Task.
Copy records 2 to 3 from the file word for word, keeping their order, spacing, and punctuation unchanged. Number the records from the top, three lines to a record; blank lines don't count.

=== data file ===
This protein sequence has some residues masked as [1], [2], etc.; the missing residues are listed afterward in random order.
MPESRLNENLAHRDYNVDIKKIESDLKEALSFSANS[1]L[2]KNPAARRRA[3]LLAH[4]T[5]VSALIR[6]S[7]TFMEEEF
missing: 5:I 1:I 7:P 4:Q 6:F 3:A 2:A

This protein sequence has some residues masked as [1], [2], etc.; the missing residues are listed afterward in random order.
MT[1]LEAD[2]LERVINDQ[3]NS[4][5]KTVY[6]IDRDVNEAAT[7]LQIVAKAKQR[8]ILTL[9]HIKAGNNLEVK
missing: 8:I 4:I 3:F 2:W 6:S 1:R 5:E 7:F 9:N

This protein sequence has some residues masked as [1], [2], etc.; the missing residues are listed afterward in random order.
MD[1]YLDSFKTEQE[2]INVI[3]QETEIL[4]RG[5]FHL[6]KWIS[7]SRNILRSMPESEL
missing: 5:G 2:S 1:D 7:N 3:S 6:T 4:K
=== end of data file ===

This protein sequence has some residues masked as [1], [2], etc.; the missing residues are listed afterward in random order.
MT[1]LEAD[2]LERVINDQ[3]NS[4][5]KTVY[6]IDRDVNEAAT[7]LQIVAKAKQR[8]ILTL[9]HIKAGNNLEVK
missing: 8:I 4:I 3:F 2:W 6:S 1:R 5:E 7:F 9:N

This protein sequence has some residues masked as [1], [2], etc.; the missing residues are listed afterward in random order.
MD[1]YLDSFKTEQE[2]INVI[3]QETEIL[4]RG[5]FHL[6]KWIS[7]SRNILRSMPESEL
missing: 5:G 2:S 1:D 7:N 3:S 6:T 4:K